Often, the words that fall out of the mouth are a direct reflection of the heart. Proverbs 4:23 says, "Above everything else, guard your heart; for it is the source of life’s consequences." Our mind, body, and spirit are rooted together so much so that when the mind is infuriated, downcast, or vengeful, the body will reflect those emotions. Thus, we clench our fists, and our faces turn red as we shout unthinkable things through tears of anger or pure sadness.
As Christians, we know this isn't how we should treat others, but what if this is the way we shouldn't treat ourselves too?
If you are like me, believing for ages that God called us to walk an impossibly tight rope, perhaps you dispel anger, frustration, and sadness on yourself. You keep a tally list of your rights and wrongs and simply wait for the day God hurls lightning bolts your way. But in the meantime, you settle for verbally abusing yourself. After all, you deserve some sort of punishment, right? Maybe self-inflicted torment stings harder, boils hotter, and purifies quicker, right?
Wrong. Heartbreakingly wrong.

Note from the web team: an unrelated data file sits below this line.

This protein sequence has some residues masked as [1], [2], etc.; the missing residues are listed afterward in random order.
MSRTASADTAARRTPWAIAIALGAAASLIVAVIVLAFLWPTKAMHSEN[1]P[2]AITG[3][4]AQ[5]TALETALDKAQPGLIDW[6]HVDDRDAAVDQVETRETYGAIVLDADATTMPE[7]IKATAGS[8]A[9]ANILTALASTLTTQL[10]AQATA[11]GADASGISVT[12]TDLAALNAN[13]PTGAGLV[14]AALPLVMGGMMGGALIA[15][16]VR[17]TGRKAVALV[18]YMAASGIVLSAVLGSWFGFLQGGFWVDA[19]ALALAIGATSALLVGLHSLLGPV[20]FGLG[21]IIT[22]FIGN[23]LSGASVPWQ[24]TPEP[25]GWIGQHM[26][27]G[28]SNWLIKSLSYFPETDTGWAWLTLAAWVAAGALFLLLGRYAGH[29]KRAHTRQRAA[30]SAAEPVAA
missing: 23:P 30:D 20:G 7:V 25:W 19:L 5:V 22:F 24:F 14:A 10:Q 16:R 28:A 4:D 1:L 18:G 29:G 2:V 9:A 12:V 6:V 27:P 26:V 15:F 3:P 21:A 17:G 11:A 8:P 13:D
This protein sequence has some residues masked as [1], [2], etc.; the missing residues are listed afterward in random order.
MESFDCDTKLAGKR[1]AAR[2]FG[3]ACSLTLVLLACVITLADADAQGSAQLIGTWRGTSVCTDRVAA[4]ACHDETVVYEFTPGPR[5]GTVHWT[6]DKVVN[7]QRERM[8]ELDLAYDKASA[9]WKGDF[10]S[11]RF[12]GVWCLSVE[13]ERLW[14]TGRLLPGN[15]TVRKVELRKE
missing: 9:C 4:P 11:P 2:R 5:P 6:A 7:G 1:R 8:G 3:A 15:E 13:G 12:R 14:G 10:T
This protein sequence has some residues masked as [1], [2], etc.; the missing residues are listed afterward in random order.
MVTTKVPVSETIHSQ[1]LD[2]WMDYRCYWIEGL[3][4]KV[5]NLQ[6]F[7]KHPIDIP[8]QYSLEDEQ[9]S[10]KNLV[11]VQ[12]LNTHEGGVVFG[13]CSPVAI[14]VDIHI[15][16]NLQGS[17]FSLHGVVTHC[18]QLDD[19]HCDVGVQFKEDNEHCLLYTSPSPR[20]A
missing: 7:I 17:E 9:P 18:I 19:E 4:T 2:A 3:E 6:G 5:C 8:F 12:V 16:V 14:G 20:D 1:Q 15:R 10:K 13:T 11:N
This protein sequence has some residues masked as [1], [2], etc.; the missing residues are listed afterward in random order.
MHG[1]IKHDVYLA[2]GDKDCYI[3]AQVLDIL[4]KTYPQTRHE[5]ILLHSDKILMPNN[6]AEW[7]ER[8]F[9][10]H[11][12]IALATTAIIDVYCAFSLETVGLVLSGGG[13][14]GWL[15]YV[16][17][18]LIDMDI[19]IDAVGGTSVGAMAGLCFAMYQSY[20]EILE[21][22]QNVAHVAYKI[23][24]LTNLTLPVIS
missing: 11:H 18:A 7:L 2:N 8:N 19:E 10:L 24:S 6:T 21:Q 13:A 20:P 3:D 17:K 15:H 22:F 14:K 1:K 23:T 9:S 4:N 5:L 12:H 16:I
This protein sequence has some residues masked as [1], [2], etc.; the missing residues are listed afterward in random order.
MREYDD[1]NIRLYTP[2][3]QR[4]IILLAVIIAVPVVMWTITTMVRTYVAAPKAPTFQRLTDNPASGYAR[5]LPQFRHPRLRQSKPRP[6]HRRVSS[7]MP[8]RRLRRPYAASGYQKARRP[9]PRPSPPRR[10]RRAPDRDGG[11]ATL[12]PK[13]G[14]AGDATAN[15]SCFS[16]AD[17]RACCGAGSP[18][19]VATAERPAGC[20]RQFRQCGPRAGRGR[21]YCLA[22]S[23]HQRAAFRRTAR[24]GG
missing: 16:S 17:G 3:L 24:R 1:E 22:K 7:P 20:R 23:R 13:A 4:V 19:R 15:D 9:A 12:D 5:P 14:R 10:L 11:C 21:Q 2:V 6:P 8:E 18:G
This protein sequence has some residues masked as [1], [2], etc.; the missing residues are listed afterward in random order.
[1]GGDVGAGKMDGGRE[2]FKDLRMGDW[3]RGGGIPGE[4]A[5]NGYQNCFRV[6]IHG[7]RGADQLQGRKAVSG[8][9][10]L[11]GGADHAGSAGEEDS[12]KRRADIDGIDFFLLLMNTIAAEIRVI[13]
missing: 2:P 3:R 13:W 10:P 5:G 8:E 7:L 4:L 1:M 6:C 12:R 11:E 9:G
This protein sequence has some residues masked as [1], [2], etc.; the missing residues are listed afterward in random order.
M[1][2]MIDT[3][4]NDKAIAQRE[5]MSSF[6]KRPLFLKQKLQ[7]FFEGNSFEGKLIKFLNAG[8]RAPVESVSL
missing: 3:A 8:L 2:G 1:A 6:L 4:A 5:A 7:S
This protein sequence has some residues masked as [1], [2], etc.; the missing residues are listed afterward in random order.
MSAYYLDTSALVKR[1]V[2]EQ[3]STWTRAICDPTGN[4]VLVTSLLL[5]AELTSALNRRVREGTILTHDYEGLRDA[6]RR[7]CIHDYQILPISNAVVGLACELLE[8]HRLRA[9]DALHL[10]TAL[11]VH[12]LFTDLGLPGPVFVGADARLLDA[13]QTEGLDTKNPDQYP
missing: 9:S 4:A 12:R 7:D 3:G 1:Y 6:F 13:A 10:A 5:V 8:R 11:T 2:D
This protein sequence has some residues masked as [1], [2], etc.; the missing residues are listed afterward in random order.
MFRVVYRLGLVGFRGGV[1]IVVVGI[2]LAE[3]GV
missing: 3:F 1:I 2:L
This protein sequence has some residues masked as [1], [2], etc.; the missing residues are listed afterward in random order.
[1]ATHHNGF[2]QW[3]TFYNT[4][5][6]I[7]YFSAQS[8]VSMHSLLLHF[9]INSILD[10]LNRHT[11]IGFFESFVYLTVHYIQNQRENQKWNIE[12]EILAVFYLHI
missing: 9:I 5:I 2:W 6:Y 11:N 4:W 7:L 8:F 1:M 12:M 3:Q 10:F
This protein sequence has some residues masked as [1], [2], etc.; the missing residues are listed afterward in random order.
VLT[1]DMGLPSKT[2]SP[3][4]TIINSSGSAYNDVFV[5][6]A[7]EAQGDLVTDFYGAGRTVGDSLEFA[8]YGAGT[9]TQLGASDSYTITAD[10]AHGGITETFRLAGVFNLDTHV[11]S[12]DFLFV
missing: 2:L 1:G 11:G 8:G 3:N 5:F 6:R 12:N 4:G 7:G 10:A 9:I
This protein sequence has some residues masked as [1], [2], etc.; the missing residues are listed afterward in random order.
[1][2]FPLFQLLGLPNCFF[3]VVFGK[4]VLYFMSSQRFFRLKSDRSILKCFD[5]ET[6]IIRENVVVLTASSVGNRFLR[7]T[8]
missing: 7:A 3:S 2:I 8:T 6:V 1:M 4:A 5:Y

No matter our motives, our actions, our deepest thoughts, or the darkest secrets we fear to tell anyone, God rescues his people, his beloved, from all mistakes and terrors.
1 John 4:16 says, "And so we know and rely on the love God has for us. God is love. Whoever lives in love lives in God, and God in them."
To be in God's presence, sin and all, means you aren't in the presence of lightning bolts but the presence of love. God adores a repentant heart not because he craves control but because nothing bolsters his joy more than when we are free of sin and shame. And often, that shame is self-inflicted. Christ never called us to punish ourselves. That's the very reason he took on the cross, so you and I would never have to say to ourselves: